Drinking alcohol during adolescence associated with atrophied brain growth



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New research on monkeys has shown that alcohol consumption during adolescence and early adulthood can result in atrophied brain growth.

The brain undergoes some very important developments during those years as we move from adolescence to adulthood, which is what happens with the time when many people start drinking for the first time.

The authors behind this new research, which was published in the eNeuro magazine, attempted to find out what alcohol caused the brains of adolescents by examining the effect it had on 71 rhesus macaques.

The monkeys received unrestricted access to the drink and researchers examined the effect this has had on their brains.

They found that heavy alcohol intake reduced the rate of brain growth in these monkeys by an alarming amount.

They were 0.25 milliliters per year for each gram of alcohol consumed per pound of body weight, which equals approximately four beers per day.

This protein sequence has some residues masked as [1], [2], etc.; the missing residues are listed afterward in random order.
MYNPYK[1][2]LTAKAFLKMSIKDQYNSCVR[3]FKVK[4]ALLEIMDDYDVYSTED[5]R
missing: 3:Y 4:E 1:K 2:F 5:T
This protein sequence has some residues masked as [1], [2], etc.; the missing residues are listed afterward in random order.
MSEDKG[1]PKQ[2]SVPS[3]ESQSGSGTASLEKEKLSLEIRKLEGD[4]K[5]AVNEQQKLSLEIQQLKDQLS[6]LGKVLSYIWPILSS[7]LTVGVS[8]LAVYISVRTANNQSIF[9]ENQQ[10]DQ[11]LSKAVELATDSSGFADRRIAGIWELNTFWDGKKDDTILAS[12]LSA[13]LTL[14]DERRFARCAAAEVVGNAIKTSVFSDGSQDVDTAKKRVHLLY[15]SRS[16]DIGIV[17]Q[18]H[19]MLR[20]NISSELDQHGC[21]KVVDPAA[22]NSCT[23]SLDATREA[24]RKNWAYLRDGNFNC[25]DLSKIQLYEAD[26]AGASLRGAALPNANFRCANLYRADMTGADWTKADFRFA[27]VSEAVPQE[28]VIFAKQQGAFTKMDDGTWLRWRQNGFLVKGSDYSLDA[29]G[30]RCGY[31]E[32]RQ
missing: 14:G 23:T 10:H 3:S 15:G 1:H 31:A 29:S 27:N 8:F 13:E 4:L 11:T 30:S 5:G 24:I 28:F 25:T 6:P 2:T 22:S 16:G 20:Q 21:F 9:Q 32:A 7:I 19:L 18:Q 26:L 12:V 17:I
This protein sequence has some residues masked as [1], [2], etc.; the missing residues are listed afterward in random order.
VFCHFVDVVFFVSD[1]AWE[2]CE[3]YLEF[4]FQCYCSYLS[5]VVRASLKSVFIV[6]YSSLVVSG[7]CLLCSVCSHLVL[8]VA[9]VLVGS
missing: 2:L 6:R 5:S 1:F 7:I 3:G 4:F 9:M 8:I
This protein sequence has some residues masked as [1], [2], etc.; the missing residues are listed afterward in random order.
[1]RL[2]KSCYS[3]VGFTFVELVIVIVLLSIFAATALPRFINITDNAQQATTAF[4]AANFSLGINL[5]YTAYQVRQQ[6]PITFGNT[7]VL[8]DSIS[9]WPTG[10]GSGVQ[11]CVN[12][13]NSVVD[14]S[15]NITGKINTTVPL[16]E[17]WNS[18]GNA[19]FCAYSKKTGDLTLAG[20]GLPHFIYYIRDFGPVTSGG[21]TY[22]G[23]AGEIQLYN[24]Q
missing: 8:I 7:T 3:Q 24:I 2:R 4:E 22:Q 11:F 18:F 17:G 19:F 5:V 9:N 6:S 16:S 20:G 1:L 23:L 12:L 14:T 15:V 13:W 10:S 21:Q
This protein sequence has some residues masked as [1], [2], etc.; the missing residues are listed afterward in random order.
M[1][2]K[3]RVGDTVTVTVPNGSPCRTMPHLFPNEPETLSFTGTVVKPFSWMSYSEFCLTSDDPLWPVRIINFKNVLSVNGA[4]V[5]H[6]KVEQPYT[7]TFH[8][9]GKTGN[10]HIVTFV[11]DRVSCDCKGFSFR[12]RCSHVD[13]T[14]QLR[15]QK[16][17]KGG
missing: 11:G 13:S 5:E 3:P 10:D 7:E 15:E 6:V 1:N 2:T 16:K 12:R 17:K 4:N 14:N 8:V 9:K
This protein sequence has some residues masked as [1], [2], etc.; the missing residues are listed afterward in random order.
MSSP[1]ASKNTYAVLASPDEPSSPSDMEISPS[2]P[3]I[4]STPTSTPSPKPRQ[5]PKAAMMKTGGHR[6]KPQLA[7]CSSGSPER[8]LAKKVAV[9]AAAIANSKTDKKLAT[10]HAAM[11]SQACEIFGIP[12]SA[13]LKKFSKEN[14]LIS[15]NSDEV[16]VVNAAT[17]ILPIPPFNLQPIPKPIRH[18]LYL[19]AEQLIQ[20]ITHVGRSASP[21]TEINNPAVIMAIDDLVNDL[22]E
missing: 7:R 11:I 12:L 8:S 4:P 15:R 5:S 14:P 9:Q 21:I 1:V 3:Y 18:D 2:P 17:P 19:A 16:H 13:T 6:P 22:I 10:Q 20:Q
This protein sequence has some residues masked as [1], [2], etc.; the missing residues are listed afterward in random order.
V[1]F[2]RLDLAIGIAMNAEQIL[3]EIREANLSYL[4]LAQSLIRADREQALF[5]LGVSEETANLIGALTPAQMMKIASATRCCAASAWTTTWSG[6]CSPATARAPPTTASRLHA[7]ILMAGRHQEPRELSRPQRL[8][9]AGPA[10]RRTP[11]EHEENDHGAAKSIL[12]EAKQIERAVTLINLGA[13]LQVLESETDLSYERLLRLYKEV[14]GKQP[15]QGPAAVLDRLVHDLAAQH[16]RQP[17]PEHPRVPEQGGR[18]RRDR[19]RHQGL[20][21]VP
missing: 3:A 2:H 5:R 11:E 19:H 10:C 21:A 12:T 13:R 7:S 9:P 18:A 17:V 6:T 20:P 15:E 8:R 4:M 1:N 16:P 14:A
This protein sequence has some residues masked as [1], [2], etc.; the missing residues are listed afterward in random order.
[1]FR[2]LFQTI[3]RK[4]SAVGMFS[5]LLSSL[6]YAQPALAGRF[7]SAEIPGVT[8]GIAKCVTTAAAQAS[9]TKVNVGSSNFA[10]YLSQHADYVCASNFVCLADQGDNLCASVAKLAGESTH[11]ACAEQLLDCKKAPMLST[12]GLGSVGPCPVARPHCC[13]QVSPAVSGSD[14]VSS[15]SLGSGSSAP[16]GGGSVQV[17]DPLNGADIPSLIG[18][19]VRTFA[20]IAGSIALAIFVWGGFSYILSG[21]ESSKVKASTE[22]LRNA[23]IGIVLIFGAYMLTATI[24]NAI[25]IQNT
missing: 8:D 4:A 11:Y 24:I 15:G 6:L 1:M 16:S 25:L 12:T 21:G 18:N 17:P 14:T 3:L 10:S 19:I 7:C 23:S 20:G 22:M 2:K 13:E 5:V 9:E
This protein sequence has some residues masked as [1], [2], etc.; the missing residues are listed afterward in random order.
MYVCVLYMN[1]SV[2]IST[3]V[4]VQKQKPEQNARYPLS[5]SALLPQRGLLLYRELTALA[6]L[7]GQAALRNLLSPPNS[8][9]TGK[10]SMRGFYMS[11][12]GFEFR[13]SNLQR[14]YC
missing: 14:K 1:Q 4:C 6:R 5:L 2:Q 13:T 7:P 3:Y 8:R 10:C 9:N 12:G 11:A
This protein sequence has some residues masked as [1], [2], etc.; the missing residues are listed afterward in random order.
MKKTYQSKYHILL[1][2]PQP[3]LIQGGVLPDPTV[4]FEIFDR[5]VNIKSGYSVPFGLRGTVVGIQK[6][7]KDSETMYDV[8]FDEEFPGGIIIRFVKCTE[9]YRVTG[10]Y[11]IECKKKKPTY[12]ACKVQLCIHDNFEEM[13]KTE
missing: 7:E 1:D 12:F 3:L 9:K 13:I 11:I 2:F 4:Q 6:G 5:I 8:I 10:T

They had very strict control over this experiment and made a point of measuring and monitoring the drinking and dieting monkeys as well as their daily activities.

"Studies in humans are based on the self-reporting of underage drinkers," explained one of the study's authors, Christopher Kroenke, Ph.D. "Our measures point to alcohol consumption with impaired brain growth."

Data from Alcohol Action Ireland show that 64% of 13- to 17-year-olds have tried alcohol before and almost half of them drink every month.

Commenting on the research, lead author of the study, Dr. Tatiana Shnitko, said: "This is the age range where the brain is being adjusted to suit the responsibilities of adults.

"The question is, does alcohol exposure during this age range alter the learning ability of individuals' lives?"

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